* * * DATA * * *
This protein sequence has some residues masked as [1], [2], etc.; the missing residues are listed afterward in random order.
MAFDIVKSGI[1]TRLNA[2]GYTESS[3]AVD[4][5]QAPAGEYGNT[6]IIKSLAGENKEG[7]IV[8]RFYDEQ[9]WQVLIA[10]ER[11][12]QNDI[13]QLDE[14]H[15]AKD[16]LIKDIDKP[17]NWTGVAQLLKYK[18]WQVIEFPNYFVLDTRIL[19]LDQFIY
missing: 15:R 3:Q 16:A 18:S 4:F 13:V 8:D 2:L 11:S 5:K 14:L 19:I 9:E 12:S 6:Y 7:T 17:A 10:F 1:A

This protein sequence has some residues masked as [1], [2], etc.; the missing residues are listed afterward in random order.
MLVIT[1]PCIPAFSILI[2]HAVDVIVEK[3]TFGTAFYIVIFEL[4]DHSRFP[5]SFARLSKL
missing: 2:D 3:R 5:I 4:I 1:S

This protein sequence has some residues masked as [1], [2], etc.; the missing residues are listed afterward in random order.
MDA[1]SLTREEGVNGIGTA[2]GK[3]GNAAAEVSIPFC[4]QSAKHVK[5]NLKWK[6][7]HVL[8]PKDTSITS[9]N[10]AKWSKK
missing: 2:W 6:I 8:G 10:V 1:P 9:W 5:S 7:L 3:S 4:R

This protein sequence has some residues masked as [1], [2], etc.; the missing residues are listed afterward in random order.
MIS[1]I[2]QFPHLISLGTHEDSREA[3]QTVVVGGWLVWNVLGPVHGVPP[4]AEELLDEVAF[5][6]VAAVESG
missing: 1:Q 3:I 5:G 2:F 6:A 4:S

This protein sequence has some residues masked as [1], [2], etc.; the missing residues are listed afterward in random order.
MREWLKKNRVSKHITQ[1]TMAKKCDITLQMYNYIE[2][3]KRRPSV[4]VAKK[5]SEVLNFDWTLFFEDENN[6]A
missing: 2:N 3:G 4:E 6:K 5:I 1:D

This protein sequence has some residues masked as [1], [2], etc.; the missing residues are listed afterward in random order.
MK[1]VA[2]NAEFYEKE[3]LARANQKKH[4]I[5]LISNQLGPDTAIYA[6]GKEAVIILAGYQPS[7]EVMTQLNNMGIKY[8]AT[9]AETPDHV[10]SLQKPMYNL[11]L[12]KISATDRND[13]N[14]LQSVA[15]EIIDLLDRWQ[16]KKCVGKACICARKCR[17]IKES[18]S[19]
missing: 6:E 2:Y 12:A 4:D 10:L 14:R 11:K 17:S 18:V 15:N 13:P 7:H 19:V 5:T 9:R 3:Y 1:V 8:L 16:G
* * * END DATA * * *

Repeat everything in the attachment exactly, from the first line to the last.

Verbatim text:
This protein sequence has some residues masked as [1], [2], etc.; the missing residues are listed afterward in random order.
MAFDIVKSGI[1]TRLNA[2]GYTESS[3]AVD[4][5]QAPAGEYGNT[6]IIKSLAGENKEG[7]IV[8]RFYDEQ[9]WQVLIA[10]ER[11][12]QNDI[13]QLDE[14]H[15]AKD[16]LIKDIDKP[17]NWTGVAQLLKYK[18]WQVIEFPNYFVLDTRIL[19]LDQFIY
missing: 15:R 3:Q 16:A 18:S 4:F 13:V 8:D 2:L 11:S 5:K 14:L 19:I 9:E 12:S 6:Y 7:T 17:A 10:F 1:A

This protein sequence has some residues masked as [1], [2], etc.; the missing residues are listed afterward in random order.
MLVIT[1]PCIPAFSILI[2]HAVDVIVEK[3]TFGTAFYIVIFEL[4]DHSRFP[5]SFARLSKL
missing: 2:D 3:R 5:I 4:I 1:S

This protein sequence has some residues masked as [1], [2], etc.; the missing residues are listed afterward in random order.
MDA[1]SLTREEGVNGIGTA[2]GK[3]GNAAAEVSIPFC[4]QSAKHVK[5]NLKWK[6][7]HVL[8]PKDTSITS[9]N[10]AKWSKK
missing: 2:W 6:I 8:G 10:V 1:P 9:W 5:S 7:L 3:S 4:R

This protein sequence has some residues masked as [1], [2], etc.; the missing residues are listed afterward in random order.
MIS[1]I[2]QFPHLISLGTHEDSREA[3]QTVVVGGWLVWNVLGPVHGVPP[4]AEELLDEVAF[5][6]VAAVESG
missing: 1:Q 3:I 5:G 2:F 6:A 4:S

This protein sequence has some residues masked as [1], [2], etc.; the missing residues are listed afterward in random order.
MREWLKKNRVSKHITQ[1]TMAKKCDITLQMYNYIE[2][3]KRRPSV[4]VAKK[5]SEVLNFDWTLFFEDENN[6]A
missing: 2:N 3:G 4:E 6:K 5:I 1:D

This protein sequence has some residues masked as [1], [2], etc.; the missing residues are listed afterward in random order.
MK[1]VA[2]NAEFYEKE[3]LARANQKKH[4]I[5]LISNQLGPDTAIYA[6]GKEAVIILAGYQPS[7]EVMTQLNNMGIKY[8]AT[9]AETPDHV[10]SLQKPMYNL[11]L[12]KISATDRND[13]N[14]LQSVA[15]EIIDLLDRWQ[16]KKCVGKACICARKCR[17]IKES[18]S[19]
missing: 6:E 2:Y 12:A 4:D 10:L 14:R 11:K 17:S 18:V 15:N 13:P 7:H 19:V 5:T 9:R 3:Y 1:V 8:L 16:G